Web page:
ZoharA Story by Zypy Kirubi
ZoharWednesday, May 04, 2010; Zohar’s nightmares were nowhere close to night terrors but they kept her awake for hours. The streets and the children kept flashing through her mind throughout the night. She was in Mumbai for the second time in one year, on a vacation that was meant to ease her mental fatigue. Her husband had left her in Maui, Hawaii during their honeymoon three weeks ago. She loved him so much, tears clogged her throat every time she thought of him; he did not love her. In fact, he had admitted his fading affections the night after their marriage. Probably he was succumbed to the anxiety of having to put up with her habit of waking up too early in the morning, at 5 am, to watch movies. Perhaps he disliked her obsession of picking her nose with her pinky finger at the age of 35. He was a 40 year old construction worker and she kept hoping he would come around. So far, he hadn’t.
For a whole week, she waited but nothing happened. First, she moved in with her 25 year old sister for two days in Ohio then visited her cousin, Rowling, in Seattle for five days. She was still depressed and madly in love with her husband. His first letter to her arrived right after she discovered she was pregnant with his child. According to his letter, he had secretly filed for a divorce because he was in love with somebody else, a woman she had met in one of her random visits at his college in Wyoming when they were dating. Her hope dissolved, a marriage with him was not part of her futurity and she thought of herself as a walking corpse. She decided to extend her stay in Mumbai to pass time at the beach for a week, alone. There was nothing else for her to accomplish since she had quit her job as a chronicle newspaper editor.
Her brain clogged with unending thoughts of her past and present. It was her fourth night in Bombay. She only wanted morning to come knocking at her door sooner so that the long night of wakeful thinking would end. A Muezzin at 6 am awoke her; the exact moment when she had begun to fall asleep. She climbed out of bed and went to use the bathroom, but couldn’t because the toilet wouldn’t flush. They were experiencing shortage of water in India. Zohar recalled her first time in Mumbai in the same hotel when she joined a non-governmental organization that posted her in India to work with homeless kids, way back in 1995. The toilets flushed then and meals were served at the dining hall located on the roof where the view was breathtaking. From there, she could see the beach line and the rows of houses mostly painted white, a color that had since faded. Another room had been added to the hotel’s roof and meals were no longer served there. There were other small restaurants near the metal gate that took care of the residents and the only place left for relaxation was the back yard facing Indian Ocean. She had already spent two evenings watching kids play soccer at the beach.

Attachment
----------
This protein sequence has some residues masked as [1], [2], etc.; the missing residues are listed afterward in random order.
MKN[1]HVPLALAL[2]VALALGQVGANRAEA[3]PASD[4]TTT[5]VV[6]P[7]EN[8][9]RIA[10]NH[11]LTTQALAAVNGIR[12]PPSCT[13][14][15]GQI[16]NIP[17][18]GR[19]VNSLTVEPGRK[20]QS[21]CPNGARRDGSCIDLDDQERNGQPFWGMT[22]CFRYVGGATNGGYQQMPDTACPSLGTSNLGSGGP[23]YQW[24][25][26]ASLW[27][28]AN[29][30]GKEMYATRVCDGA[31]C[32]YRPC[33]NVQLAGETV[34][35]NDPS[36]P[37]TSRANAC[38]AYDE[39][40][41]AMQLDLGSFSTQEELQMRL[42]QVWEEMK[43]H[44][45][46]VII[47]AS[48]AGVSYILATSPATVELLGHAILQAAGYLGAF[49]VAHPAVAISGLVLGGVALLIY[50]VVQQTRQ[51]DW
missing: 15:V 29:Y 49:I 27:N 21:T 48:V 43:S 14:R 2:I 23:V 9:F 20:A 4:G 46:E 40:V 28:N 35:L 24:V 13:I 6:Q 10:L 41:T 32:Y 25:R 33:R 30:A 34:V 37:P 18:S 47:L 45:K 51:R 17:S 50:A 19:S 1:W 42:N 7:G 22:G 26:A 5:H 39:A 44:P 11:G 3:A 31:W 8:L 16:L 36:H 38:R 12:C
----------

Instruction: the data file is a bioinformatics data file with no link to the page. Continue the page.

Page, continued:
Her head ached and her stomach churned. For two days, she had only eaten a little and only for the sake of her unborn child. She felt weak. There was a bottle of water on a stool near the sink; she brushed her teeth and grabbed a sweater before struggling with the padlock and flying down the stairs. It was humid and hot. The stuffy air choked her and the squalid streets, full of waste discarded randomly, forced her to harbor ill feelings against the town. There were cows wandering along eating anything they found. She knew about their origin but what she did not understand how they belonged. Were they wild or domestic? Indians called them holy cows and claimed they lived in harmony with everybody. They believed the cows brought a good Augury. Nobody was allowed to slaughter them. Most of them appeared emaciated and had not reached Embonpoint due to lack of food.